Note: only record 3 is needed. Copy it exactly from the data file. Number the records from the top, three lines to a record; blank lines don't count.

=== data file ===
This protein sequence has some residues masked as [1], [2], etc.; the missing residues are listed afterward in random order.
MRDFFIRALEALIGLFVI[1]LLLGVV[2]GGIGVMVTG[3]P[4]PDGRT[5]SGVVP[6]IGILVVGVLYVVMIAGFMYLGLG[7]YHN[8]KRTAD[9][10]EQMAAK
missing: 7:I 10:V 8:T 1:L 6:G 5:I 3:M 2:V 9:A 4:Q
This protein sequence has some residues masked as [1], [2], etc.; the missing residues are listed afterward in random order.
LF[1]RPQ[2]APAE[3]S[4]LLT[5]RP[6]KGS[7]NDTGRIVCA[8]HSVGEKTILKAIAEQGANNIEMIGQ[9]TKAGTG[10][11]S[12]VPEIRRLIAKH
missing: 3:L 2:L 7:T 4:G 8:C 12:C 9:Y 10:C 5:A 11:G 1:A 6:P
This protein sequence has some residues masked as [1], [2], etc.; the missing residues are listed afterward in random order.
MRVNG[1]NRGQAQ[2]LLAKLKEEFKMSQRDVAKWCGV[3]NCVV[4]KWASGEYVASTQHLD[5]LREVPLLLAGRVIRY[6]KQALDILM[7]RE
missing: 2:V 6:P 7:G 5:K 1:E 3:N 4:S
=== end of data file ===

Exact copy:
This protein sequence has some residues masked as [1], [2], etc.; the missing residues are listed afterward in random order.
MRVNG[1]NRGQAQ[2]LLAKLKEEFKMSQRDVAKWCGV[3]NCVV[4]KWASGEYVASTQHLD[5]LREVPLLLAGRVIRY[6]KQALDILM[7]RE
missing: 2:V 6:P 7:G 5:K 1:E 3:N 4:S